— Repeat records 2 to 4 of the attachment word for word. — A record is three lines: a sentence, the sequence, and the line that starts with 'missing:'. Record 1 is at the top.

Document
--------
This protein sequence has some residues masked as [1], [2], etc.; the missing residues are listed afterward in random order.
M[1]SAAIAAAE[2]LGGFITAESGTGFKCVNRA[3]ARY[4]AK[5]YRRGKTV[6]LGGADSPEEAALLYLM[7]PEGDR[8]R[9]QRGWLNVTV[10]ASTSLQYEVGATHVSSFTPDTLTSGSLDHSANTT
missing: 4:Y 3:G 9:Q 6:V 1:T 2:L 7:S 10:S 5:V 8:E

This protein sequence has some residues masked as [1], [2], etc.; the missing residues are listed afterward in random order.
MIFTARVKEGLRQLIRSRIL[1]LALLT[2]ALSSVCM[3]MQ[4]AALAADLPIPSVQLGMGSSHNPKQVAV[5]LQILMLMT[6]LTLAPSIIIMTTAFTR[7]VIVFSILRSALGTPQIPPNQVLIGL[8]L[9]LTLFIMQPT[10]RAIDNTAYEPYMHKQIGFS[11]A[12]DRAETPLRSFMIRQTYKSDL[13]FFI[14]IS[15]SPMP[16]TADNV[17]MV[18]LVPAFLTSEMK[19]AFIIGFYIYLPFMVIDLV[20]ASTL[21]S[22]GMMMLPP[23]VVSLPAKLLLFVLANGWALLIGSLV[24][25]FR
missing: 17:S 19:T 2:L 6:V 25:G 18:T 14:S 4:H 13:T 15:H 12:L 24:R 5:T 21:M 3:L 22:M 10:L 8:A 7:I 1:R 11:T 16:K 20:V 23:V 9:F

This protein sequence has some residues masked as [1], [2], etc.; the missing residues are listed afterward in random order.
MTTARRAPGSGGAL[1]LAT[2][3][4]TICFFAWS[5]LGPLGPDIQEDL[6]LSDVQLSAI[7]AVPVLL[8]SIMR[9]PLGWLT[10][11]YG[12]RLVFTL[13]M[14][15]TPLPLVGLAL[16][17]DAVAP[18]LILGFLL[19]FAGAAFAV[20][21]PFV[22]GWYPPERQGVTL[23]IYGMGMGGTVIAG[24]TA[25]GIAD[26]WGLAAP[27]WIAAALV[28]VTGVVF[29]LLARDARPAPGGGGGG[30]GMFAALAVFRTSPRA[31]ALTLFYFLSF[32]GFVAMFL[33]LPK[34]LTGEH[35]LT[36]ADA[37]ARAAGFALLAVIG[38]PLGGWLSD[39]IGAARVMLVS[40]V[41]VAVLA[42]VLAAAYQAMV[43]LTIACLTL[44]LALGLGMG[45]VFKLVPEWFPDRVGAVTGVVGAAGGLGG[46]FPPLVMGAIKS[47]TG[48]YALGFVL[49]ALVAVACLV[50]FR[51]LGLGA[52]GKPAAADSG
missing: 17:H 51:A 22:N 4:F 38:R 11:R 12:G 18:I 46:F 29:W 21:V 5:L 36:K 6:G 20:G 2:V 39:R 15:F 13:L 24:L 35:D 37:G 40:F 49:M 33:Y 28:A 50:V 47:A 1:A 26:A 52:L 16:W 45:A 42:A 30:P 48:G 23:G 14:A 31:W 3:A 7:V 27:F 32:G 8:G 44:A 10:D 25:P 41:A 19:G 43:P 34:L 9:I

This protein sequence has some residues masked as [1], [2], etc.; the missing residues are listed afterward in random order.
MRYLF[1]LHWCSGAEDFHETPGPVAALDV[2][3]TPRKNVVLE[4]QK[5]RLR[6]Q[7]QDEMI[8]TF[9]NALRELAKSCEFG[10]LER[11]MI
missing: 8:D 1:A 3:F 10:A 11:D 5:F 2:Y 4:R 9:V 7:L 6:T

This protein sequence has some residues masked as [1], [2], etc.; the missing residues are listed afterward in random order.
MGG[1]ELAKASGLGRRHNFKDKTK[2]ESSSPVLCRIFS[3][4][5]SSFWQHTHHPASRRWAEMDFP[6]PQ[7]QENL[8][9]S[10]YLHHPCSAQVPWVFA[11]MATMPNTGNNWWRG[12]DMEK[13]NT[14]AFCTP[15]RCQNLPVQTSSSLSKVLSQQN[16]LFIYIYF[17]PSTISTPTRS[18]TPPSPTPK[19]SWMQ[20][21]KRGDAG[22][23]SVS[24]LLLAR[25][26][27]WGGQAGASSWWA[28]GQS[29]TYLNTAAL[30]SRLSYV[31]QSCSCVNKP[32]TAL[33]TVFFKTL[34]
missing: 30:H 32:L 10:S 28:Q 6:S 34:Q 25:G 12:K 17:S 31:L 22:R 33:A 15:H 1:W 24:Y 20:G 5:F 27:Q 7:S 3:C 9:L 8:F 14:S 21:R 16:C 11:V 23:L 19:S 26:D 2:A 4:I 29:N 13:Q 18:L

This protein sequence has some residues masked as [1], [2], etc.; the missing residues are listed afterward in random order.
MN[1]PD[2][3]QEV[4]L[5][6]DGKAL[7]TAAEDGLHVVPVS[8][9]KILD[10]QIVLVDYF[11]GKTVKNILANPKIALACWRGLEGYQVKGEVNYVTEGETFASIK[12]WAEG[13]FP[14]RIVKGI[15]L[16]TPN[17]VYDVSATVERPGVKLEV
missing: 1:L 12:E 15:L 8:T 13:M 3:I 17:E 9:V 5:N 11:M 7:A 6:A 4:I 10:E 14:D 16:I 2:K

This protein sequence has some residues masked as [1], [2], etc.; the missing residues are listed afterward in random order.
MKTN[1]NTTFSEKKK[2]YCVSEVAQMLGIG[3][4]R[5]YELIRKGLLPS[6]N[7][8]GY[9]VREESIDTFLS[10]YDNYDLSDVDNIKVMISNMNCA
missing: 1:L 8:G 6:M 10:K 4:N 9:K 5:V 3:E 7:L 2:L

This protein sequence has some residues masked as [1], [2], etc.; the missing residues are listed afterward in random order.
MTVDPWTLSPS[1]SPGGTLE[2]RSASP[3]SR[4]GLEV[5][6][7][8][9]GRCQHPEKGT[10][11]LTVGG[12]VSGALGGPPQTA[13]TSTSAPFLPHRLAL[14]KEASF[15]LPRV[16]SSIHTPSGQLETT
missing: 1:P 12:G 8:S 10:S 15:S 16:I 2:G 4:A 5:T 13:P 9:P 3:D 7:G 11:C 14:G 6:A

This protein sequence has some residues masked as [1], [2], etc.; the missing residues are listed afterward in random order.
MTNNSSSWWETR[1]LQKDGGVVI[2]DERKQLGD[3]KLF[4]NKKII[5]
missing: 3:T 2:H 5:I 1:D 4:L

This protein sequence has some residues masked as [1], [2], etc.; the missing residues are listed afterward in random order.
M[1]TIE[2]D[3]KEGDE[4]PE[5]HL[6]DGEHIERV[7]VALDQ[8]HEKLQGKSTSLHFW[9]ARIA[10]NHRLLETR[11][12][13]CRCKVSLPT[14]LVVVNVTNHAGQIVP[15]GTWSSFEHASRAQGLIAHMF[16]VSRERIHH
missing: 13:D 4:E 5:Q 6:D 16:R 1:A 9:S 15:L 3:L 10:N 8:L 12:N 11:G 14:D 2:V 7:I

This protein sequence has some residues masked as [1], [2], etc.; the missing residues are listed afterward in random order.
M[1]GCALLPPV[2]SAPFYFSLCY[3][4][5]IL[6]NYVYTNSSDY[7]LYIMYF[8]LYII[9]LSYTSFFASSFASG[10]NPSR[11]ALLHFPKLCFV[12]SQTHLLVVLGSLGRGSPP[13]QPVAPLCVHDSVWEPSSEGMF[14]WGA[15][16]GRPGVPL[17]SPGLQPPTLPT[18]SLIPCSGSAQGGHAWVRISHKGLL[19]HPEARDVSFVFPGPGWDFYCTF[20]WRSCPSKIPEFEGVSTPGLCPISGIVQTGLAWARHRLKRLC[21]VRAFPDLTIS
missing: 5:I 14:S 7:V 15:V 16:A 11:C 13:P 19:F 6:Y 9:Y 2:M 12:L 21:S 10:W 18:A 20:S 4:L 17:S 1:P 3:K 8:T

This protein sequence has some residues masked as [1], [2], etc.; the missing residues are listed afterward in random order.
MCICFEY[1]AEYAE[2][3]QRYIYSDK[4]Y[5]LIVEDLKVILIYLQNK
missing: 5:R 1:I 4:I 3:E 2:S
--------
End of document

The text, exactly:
This protein sequence has some residues masked as [1], [2], etc.; the missing residues are listed afterward in random order.
MIFTARVKEGLRQLIRSRIL[1]LALLT[2]ALSSVCM[3]MQ[4]AALAADLPIPSVQLGMGSSHNPKQVAV[5]LQILMLMT[6]LTLAPSIIIMTTAFTR[7]VIVFSILRSALGTPQIPPNQVLIGL[8]L[9]LTLFIMQPT[10]RAIDNTAYEPYMHKQIGFS[11]A[12]DRAETPLRSFMIRQTYKSDL[13]FFI[14]IS[15]SPMP[16]TADNV[17]MV[18]LVPAFLTSEMK[19]AFIIGFYIYLPFMVIDLV[20]ASTL[21]S[22]GMMMLPP[23]VVSLPAKLLLFVLANGWALLIGSLV[24][25]FR
missing: 17:S 19:T 2:L 6:V 25:G 18:T 14:S 4:H 13:T 15:H 12:L 24:R 5:T 21:M 3:L 22:M 10:L 8:A 7:I 1:R 11:T 16:K 20:V 23:V 9:F

This protein sequence has some residues masked as [1], [2], etc.; the missing residues are listed afterward in random order.
MTTARRAPGSGGAL[1]LAT[2][3][4]TICFFAWS[5]LGPLGPDIQEDL[6]LSDVQLSAI[7]AVPVLL[8]SIMR[9]PLGWLT[10][11]YG[12]RLVFTL[13]M[14][15]TPLPLVGLAL[16][17]DAVAP[18]LILGFLL[19]FAGAAFAV[20][21]PFV[22]GWYPPERQGVTL[23]IYGMGMGGTVIAG[24]TA[25]GIAD[26]WGLAAP[27]WIAAALV[28]VTGVVF[29]LLARDARPAPGGGGGG[30]GMFAALAVFRTSPRA[31]ALTLFYFLSF[32]GFVAMFL[33]LPK[34]LTGEH[35]LT[36]ADA[37]ARAAGFALLAVIG[38]PLGGWLSD[39]IGAARVMLVS[40]V[41]VAVLA[42]VLAAAYQAMV[43]LTIACLTL[44]LALGLGMG[45]VFKLVPEWFPDRVGAVTGVVGAAGGLGG[46]FPPLVMGAIKS[47]TG[48]YALGFVL[49]ALVAVACLV[50]FR[51]LGLGA[52]GKPAAADSG
missing: 17:H 51:A 22:N 4:F 38:R 11:R 12:G 18:I 46:F 29:W 21:V 5:L 36:K 6:G 20:G 2:V 39:R 15:F 13:L 24:L 35:D 37:G 40:F 49:M 33:Y 28:A 50:V 47:A 1:A 26:A 52:L 16:W 45:A 42:A 30:P 48:G 23:G 14:A 31:W 3:A 7:V 27:F 32:G 8:G 44:A 10:D 25:P 41:A 19:G 43:P 34:L 9:I

This protein sequence has some residues masked as [1], [2], etc.; the missing residues are listed afterward in random order.
MRYLF[1]LHWCSGAEDFHETPGPVAALDV[2][3]TPRKNVVLE[4]QK[5]RLR[6]Q[7]QDEMI[8]TF[9]NALRELAKSCEFG[10]LER[11]MI
missing: 8:D 1:A 3:F 10:A 11:D 5:F 2:Y 4:R 9:V 7:L 6:T